Halloween, Halloween

Here's another Halloween song for you (surprise, surprise).  This one I first taught during my practicum time with Cindy McCaskill in Boulder, CO.  It can be found in Grace Nash's Holidays and Special Days book. (Grace Nash is very well known among Orff teachers. . ..  some day I'd love to take a level.)

Here it is:

Verse 2:  
Halloween, Halloween, ghosts fly high.
Halloween, Halloween, ghosts fly high.
Goblins sit on fences, weating pumpkin pie.
Halloween, Halloween, ooh, OH MY!

To be honest, I actually forgot the second verse until I looked it up tonight.  And Grace Nash has the last word of the first verse as "cats".  Over the course of my teaching I accidentally changed it to bats.

I do this with my 1st graders so I simplified the Orff part.  In her book, Ms. Nash has a broken bordun, where as I have them play a straight bordun.  I also have them add a triangle on the rests (as I'm using this to prepare rest right now.)  Here's my Orff part:  (The second line is the triangle and the third is a bass xylophone):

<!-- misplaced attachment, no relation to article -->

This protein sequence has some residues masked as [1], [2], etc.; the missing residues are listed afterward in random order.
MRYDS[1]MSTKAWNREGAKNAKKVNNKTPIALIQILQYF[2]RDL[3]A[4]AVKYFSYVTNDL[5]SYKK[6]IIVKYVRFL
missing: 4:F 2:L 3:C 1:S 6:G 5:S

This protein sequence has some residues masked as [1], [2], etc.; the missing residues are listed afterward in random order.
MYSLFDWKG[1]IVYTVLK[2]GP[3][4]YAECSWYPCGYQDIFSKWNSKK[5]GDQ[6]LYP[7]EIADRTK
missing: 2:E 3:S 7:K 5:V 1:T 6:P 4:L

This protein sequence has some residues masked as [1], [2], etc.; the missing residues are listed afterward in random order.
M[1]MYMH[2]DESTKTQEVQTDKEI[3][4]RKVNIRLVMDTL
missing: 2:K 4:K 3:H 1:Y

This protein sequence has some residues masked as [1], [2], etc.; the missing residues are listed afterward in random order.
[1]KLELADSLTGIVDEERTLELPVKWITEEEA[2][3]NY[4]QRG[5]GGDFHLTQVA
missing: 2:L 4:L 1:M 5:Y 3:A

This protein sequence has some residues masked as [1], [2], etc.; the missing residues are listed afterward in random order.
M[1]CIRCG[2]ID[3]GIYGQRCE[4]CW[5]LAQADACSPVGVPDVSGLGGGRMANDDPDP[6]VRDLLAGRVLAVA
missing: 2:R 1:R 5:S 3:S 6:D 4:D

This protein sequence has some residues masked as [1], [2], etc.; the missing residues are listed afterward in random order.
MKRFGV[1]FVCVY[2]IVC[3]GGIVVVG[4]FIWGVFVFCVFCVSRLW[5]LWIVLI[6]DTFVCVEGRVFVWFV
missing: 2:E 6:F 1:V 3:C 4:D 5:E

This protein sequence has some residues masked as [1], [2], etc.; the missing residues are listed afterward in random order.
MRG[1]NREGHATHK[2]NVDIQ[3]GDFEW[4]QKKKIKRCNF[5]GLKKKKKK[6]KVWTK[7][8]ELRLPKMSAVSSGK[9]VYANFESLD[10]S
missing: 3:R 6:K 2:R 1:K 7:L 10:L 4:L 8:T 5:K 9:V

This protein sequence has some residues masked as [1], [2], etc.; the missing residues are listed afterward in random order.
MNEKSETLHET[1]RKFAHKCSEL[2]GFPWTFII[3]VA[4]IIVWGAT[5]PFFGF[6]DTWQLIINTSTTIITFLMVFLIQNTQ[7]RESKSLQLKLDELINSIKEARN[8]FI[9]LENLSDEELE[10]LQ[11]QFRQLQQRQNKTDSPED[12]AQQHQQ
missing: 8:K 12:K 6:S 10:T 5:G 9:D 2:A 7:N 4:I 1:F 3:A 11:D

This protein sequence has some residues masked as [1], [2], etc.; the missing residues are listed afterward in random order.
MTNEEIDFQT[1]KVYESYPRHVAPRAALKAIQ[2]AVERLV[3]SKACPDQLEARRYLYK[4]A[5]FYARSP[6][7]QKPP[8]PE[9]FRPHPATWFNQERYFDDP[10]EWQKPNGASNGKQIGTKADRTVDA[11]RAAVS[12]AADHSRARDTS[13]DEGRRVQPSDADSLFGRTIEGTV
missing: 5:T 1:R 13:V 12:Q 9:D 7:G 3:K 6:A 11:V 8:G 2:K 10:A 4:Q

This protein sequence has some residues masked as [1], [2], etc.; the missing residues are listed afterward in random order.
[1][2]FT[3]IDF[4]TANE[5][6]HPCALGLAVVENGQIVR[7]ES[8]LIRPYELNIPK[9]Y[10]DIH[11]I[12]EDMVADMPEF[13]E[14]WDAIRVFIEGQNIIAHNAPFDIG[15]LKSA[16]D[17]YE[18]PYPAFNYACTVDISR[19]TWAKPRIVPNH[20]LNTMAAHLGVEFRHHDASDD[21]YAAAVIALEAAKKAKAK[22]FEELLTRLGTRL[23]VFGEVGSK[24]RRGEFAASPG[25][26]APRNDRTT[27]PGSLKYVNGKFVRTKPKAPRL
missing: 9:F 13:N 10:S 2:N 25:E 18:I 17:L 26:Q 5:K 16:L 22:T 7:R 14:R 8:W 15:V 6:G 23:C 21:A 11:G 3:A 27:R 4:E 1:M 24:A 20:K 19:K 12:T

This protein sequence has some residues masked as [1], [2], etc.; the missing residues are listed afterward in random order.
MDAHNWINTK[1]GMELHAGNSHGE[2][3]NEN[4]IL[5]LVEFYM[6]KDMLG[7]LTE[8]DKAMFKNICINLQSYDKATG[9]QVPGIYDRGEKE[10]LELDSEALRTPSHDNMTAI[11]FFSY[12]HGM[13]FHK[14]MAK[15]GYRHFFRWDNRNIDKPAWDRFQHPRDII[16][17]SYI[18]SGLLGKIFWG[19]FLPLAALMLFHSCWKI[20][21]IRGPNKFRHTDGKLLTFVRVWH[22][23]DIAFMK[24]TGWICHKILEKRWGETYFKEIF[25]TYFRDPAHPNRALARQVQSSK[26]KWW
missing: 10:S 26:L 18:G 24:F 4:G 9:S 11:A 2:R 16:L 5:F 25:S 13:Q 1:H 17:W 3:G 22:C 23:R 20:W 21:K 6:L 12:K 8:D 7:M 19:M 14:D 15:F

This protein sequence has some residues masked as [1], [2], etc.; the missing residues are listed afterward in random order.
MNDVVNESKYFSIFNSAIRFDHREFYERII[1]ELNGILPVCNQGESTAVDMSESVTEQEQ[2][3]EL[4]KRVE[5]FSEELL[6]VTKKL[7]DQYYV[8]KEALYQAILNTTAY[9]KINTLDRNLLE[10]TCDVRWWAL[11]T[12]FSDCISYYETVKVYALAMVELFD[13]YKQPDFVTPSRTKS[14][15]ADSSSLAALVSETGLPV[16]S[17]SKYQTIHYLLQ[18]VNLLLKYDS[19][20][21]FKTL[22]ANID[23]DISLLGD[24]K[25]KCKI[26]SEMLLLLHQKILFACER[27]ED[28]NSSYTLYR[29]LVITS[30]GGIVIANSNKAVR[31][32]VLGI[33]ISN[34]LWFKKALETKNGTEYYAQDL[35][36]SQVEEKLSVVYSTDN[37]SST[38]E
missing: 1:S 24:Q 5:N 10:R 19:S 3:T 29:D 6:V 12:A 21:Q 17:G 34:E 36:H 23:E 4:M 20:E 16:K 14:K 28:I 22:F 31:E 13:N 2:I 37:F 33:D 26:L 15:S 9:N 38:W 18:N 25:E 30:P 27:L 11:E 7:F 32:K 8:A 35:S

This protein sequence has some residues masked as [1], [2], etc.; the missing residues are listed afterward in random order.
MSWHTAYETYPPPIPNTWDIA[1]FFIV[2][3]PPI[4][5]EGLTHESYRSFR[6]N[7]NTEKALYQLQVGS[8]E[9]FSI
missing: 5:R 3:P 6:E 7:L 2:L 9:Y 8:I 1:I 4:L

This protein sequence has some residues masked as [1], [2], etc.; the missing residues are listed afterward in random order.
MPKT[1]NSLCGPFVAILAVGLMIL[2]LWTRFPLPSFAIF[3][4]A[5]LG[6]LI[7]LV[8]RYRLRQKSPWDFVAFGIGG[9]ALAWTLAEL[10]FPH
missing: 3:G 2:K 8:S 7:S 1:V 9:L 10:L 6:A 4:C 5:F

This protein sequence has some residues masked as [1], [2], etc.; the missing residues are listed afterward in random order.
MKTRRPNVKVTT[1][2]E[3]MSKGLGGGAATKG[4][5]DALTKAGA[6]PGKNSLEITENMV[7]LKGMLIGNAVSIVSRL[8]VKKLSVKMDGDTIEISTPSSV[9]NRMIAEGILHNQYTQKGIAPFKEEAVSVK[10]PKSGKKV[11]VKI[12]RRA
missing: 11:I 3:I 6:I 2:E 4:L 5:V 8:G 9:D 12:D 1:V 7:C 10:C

Here's the slides of the PowerPoint that I use with this song:

First, we sing it reading just the words of the song:

Second, we sing it, keeping a steady beat and reading the words (aligned to the beats of the song):


Third, we sing the song (text) while clapping the rhythm.  I have replaced the text with iconic represtentation of the rhythm.  As a class, we review that two small pumpkins on a beat are ti-ti and one big pumpkin on a beat is ta.  We also talk about why there is a leaf (there is no sound on that beat).


Next, we read the known rhythms of the song.  Again, we talk about the leaf and how that is a beat of silence.  We have not yet presented quarter rest so we leave the iconic notation there:


Finally, after ta rest is presented, we revist this song and read it with the full rhythmic notation:


I've got a "double-header" concert (4th and 5th grades) on Thursday, so we'll see if I can squeeze in another post before then.  In the meantime, have a GREAT week everyone!

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